Understandably, these individual Nottinghamshire councils are furious with NCC for resurrecting its plans, and they all got together to pre-empt this week’s letter with their own correspondence (on Tuesday 8th September) to the Minister of State for Regional Growth and Local Government. Signed by RBC leader Cllr Simon Robinson and the leaders of Ashfield District Council, Bassetlaw District Council, Broxtowe Borough Council, Gedling Borough Council, Mansfield District Council, Newark and Sherwood District Council and Nottingham City Council, this letter makes crystal clear their combined opposition to a single unitary Council being the only option on the table.
It complains: “Nottinghamshire County Council has developed its proposal in isolation. It has not attempted to engage with us on any alternative options and has failed to demonstrate an open mind to any option other than the one that preserves and enhances its own identity and responsibilities. A single unitary Council for Nottinghamshire would attempt to serve 828,000 people. This is way beyond the acceptable size threshold that you have articulated and that we expect to be confirmed in the forthcoming White Paper. Only Birmingham City Council would represent more people.”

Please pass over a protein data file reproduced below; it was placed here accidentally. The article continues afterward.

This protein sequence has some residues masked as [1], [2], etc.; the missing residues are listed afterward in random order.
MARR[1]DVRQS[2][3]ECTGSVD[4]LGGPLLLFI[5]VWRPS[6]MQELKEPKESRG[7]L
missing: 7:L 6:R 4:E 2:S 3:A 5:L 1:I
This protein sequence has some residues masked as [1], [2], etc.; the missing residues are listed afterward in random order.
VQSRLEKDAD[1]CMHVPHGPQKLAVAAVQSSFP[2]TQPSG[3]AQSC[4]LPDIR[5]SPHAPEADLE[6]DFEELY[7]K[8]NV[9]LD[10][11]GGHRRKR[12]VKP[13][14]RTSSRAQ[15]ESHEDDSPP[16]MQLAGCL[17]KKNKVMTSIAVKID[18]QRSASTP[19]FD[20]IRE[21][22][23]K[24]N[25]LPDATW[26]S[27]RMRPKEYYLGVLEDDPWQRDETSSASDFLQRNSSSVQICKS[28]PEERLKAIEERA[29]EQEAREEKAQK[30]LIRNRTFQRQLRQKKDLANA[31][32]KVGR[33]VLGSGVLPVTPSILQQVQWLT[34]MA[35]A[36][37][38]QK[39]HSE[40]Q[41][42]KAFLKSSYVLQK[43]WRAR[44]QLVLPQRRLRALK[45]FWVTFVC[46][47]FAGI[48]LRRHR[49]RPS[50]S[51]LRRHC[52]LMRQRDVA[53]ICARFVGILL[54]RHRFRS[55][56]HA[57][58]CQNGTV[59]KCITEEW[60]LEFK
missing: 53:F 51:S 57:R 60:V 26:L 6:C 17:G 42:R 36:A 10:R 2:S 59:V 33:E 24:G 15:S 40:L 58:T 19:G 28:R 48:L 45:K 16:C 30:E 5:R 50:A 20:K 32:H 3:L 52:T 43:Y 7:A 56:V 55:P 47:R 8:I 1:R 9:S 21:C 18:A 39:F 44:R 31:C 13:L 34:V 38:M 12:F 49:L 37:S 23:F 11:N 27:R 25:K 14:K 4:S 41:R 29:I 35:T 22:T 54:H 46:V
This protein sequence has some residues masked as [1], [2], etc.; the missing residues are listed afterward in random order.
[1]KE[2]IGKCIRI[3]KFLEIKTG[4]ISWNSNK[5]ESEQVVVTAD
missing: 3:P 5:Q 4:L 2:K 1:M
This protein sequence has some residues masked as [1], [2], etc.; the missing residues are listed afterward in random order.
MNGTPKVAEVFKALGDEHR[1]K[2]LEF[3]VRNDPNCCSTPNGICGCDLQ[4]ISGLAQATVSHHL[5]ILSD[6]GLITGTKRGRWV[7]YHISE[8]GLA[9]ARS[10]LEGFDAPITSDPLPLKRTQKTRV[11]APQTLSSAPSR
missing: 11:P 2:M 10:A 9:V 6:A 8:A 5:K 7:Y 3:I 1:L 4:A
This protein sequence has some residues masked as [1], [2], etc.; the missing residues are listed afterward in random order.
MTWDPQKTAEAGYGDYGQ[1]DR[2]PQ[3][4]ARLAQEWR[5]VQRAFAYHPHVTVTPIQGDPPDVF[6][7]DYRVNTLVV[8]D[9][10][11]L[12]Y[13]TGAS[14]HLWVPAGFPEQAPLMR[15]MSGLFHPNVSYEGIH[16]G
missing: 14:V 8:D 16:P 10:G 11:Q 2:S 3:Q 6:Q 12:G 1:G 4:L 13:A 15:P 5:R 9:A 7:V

The letter sent jointly by the eight Nottinghamshire Borough, District and City Councils, which represent very different localities and political leadership, acknowledges that scale can deliver economies. However, it goes on to argue: “Too big breeds bureaucracy and inflexibility. Nottinghamshire County Council is already a very large organisation that struggles to react swiftly and responsively to local needs. Each of us has examples in our areas where economic growth and public service delivery are being frustrated and thwarted because the County Council is remote from the communities that it serves and is too cumbersome to move quickly.
The letter continues: “In many tangible ways, we have demonstrated our commitment to public service reform and are acutely aware of the financial pressures that all of our organisations are under. However, we strongly reject Nottinghamshire County Council’s rush to beat a deadline to suspend the 2021 County elections. This is no basis on which to re-design the governance of local services.”